The defining characteristic of vulnerability reporters is that they originate the message that informs a vendor or coordinator of a vulnerability. In most cases, the reporter is also the finder of the vulnerability. However, this is not always the case. For example, the finder might be an employee at an organization that also has in-house vulnerability coordinators who act as the communications liaison with the affected vendor(s).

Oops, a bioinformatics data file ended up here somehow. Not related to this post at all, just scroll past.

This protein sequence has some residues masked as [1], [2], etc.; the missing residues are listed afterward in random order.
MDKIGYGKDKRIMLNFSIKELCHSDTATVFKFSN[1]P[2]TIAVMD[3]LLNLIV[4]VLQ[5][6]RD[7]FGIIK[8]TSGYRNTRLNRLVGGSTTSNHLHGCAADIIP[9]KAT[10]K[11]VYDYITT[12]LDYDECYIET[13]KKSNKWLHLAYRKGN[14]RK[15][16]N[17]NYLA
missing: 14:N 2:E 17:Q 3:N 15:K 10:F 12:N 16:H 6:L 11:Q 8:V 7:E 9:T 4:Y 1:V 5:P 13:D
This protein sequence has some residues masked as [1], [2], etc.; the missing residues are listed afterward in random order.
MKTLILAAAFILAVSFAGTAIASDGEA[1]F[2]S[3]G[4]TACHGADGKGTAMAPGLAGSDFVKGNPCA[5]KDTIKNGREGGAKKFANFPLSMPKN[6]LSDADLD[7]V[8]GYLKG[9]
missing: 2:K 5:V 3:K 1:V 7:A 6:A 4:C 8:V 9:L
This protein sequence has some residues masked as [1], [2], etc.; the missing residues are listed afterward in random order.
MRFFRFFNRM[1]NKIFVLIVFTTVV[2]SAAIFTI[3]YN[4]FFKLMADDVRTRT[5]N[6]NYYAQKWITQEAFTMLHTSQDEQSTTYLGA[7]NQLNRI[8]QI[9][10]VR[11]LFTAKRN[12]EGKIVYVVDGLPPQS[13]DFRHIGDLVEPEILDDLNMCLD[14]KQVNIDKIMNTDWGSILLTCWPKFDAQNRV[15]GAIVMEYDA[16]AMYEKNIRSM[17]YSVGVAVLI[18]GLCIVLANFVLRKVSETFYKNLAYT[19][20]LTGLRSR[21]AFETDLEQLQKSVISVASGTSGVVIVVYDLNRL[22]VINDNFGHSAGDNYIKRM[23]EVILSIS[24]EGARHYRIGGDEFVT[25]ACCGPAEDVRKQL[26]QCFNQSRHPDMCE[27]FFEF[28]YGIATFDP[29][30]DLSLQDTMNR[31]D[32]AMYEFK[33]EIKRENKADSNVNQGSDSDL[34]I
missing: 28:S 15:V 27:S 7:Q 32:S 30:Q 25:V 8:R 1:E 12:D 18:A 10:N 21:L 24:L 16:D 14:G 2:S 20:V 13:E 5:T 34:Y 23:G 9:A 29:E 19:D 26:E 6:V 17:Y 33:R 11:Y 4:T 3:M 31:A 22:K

Alternatively, it could be that someone analyzing a piece of malware realized that it exploited a previously undisclosed vulnerability. In both cases, the party communicating the vulnerability information to the vendor is not the original finder. That said, whether or not the reporter is the original finder is often not as relevant as whether the newly provided information is sufficient to determine the existence and impact of the problem reported.